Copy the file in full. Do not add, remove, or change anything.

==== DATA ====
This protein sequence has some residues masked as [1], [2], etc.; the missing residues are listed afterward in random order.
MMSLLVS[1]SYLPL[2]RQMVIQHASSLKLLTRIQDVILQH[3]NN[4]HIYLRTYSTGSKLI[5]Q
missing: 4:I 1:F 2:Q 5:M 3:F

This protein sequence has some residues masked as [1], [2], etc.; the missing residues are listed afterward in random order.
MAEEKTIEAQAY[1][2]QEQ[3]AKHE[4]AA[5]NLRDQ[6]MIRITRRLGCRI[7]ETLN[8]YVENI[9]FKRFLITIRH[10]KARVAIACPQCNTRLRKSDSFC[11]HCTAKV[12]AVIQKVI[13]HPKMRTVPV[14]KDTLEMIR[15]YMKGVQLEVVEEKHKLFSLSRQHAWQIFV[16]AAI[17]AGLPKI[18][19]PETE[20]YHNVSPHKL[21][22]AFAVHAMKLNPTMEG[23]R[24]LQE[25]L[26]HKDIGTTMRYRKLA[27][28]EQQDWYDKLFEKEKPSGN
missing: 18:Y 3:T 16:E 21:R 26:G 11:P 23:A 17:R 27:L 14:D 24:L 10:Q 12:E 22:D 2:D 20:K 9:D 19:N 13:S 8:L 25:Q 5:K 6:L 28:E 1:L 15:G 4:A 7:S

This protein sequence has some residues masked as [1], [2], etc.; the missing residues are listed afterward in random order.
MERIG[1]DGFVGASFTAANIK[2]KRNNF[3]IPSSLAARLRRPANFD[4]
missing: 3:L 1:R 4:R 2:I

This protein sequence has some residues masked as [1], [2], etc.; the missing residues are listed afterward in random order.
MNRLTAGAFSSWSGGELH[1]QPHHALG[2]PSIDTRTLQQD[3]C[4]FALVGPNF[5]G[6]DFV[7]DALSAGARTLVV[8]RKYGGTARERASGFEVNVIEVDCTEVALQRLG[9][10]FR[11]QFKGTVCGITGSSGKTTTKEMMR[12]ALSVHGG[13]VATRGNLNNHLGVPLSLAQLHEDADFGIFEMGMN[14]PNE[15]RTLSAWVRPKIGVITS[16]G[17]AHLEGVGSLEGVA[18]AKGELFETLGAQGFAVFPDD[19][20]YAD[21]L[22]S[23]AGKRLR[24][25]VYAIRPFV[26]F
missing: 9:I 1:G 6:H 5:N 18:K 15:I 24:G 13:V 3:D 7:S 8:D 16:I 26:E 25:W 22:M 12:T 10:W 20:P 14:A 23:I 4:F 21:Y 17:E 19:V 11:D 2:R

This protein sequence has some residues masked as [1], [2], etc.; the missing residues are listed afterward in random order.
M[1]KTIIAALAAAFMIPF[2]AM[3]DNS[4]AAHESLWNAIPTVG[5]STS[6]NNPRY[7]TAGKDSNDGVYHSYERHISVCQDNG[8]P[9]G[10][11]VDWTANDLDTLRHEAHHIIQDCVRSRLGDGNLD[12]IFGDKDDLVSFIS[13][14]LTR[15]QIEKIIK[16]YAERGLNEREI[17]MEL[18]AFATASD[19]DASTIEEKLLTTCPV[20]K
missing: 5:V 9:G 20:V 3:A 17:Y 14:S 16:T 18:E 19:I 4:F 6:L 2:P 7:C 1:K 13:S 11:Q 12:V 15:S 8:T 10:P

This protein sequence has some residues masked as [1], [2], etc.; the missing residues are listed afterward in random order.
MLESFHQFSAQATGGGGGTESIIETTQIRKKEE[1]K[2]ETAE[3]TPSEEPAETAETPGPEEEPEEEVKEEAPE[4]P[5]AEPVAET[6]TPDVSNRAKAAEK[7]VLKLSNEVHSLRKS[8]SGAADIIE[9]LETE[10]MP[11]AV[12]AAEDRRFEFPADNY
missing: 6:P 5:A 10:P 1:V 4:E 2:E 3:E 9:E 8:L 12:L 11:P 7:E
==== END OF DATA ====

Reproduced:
This protein sequence has some residues masked as [1], [2], etc.; the missing residues are listed afterward in random order.
MMSLLVS[1]SYLPL[2]RQMVIQHASSLKLLTRIQDVILQH[3]NN[4]HIYLRTYSTGSKLI[5]Q
missing: 4:I 1:F 2:Q 5:M 3:F

This protein sequence has some residues masked as [1], [2], etc.; the missing residues are listed afterward in random order.
MAEEKTIEAQAY[1][2]QEQ[3]AKHE[4]AA[5]NLRDQ[6]MIRITRRLGCRI[7]ETLN[8]YVENI[9]FKRFLITIRH[10]KARVAIACPQCNTRLRKSDSFC[11]HCTAKV[12]AVIQKVI[13]HPKMRTVPV[14]KDTLEMIR[15]YMKGVQLEVVEEKHKLFSLSRQHAWQIFV[16]AAI[17]AGLPKI[18][19]PETE[20]YHNVSPHKL[21][22]AFAVHAMKLNPTMEG[23]R[24]LQE[25]L[26]HKDIGTTMRYRKLA[27][28]EQQDWYDKLFEKEKPSGN
missing: 18:Y 3:T 16:E 21:R 26:G 11:P 23:A 17:R 27:L 14:D 24:L 10:Q 12:E 22:D 2:D 20:K 9:D 19:N 13:S 8:L 25:Q 5:K 6:L 28:E 1:L 15:G 4:A 7:S

This protein sequence has some residues masked as [1], [2], etc.; the missing residues are listed afterward in random order.
MERIG[1]DGFVGASFTAANIK[2]KRNNF[3]IPSSLAARLRRPANFD[4]
missing: 3:L 1:R 4:R 2:I

This protein sequence has some residues masked as [1], [2], etc.; the missing residues are listed afterward in random order.
MNRLTAGAFSSWSGGELH[1]QPHHALG[2]PSIDTRTLQQD[3]C[4]FALVGPNF[5]G[6]DFV[7]DALSAGARTLVV[8]RKYGGTARERASGFEVNVIEVDCTEVALQRLG[9][10]FR[11]QFKGTVCGITGSSGKTTTKEMMR[12]ALSVHGG[13]VATRGNLNNHLGVPLSLAQLHEDADFGIFEMGMN[14]PNE[15]RTLSAWVRPKIGVITS[16]G[17]AHLEGVGSLEGVA[18]AKGELFETLGAQGFAVFPDD[19][20]YAD[21]L[22]S[23]AGKRLR[24][25]VYAIRPFV[26]F
missing: 9:I 1:G 6:H 5:N 18:K 15:I 24:G 13:V 3:D 7:S 8:D 16:I 26:E 25:W 22:M 12:T 10:W 20:P 14:A 23:I 4:F 21:Y 17:E 19:V 11:D 2:R

This protein sequence has some residues masked as [1], [2], etc.; the missing residues are listed afterward in random order.
M[1]KTIIAALAAAFMIPF[2]AM[3]DNS[4]AAHESLWNAIPTVG[5]STS[6]NNPRY[7]TAGKDSNDGVYHSYERHISVCQDNG[8]P[9]G[10][11]VDWTANDLDTLRHEAHHIIQDCVRSRLGDGNLD[12]IFGDKDDLVSFIS[13][14]LTR[15]QIEKIIK[16]YAERGLNEREI[17]MEL[18]AFATASD[19]DASTIEEKLLTTCPV[20]K
missing: 5:V 9:G 20:V 3:A 17:Y 14:S 16:T 18:E 19:I 4:F 6:L 2:P 7:C 1:K 13:S 11:Q 12:V 15:S 8:T 10:P

This protein sequence has some residues masked as [1], [2], etc.; the missing residues are listed afterward in random order.
MLESFHQFSAQATGGGGGTESIIETTQIRKKEE[1]K[2]ETAE[3]TPSEEPAETAETPGPEEEPEEEVKEEAPE[4]P[5]AEPVAET[6]TPDVSNRAKAAEK[7]VLKLSNEVHSLRKS[8]SGAADIIE[9]LETE[10]MP[11]AV[12]AAEDRRFEFPADNY
missing: 6:P 5:A 10:P 1:V 4:E 2:E 3:E 9:E 8:L 12:L 11:P 7:E